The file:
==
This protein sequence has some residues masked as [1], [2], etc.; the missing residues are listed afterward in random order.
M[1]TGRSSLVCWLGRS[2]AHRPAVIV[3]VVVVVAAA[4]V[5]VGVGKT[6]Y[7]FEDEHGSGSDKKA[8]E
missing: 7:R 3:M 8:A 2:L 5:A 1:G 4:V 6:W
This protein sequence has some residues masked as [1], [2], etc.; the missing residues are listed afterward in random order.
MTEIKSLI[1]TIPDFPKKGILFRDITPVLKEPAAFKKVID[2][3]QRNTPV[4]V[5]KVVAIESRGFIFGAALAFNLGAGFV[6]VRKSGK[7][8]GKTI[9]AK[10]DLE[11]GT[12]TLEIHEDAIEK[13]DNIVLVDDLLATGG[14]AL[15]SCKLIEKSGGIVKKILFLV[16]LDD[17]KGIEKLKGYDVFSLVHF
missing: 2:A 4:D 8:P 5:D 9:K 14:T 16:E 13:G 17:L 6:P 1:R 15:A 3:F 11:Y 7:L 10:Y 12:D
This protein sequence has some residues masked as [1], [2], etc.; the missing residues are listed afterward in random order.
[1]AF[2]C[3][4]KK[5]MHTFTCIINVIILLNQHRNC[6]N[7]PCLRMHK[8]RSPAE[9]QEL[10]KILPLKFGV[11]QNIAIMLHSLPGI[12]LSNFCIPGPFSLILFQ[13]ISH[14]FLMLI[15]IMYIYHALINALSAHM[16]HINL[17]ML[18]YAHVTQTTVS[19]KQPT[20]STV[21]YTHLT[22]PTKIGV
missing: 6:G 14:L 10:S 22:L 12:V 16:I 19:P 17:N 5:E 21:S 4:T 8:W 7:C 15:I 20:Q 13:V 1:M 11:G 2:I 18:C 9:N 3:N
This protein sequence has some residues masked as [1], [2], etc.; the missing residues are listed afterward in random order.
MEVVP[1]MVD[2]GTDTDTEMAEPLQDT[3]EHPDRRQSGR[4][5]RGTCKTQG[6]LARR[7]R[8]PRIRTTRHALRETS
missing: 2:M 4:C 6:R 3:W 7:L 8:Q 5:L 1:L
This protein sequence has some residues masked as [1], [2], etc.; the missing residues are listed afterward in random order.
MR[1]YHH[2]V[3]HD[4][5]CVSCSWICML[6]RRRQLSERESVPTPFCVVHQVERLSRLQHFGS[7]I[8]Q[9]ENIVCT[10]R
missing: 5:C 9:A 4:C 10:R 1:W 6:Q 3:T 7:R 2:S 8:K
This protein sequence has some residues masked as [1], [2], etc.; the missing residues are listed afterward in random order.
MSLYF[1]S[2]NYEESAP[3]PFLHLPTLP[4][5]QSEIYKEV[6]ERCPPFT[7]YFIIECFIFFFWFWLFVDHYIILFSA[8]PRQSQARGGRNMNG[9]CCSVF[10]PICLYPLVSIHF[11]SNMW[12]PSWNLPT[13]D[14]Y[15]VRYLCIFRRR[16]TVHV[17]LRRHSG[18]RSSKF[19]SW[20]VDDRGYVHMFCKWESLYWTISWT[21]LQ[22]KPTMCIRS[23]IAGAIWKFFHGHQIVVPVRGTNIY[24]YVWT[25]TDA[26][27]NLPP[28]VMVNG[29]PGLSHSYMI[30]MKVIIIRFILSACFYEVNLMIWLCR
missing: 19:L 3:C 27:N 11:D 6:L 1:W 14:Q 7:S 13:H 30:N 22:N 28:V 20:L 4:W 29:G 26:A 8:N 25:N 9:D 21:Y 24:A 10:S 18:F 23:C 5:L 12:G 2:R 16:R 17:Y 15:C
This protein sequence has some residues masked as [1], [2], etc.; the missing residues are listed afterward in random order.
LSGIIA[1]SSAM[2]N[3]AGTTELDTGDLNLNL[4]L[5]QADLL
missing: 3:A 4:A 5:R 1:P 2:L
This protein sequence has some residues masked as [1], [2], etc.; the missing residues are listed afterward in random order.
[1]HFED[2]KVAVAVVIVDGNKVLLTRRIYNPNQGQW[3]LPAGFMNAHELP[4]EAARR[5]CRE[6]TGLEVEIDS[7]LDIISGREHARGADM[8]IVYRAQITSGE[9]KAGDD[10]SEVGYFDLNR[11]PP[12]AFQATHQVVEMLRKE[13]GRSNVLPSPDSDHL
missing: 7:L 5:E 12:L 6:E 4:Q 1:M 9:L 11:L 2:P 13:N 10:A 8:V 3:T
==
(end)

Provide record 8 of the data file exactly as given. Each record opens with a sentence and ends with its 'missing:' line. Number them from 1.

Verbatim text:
This protein sequence has some residues masked as [1], [2], etc.; the missing residues are listed afterward in random order.
[1]HFED[2]KVAVAVVIVDGNKVLLTRRIYNPNQGQW[3]LPAGFMNAHELP[4]EAARR[5]CRE[6]TGLEVEIDS[7]LDIISGREHARGADM[8]IVYRAQITSGE[9]KAGDD[10]SEVGYFDLNR[11]PP[12]AFQATHQVVEMLRKE[13]GRSNVLPSPDSDHL
missing: 7:L 5:E 12:L 6:E 4:Q 1:M 9:L 11:L 2:P 13:N 10:A 8:V 3:T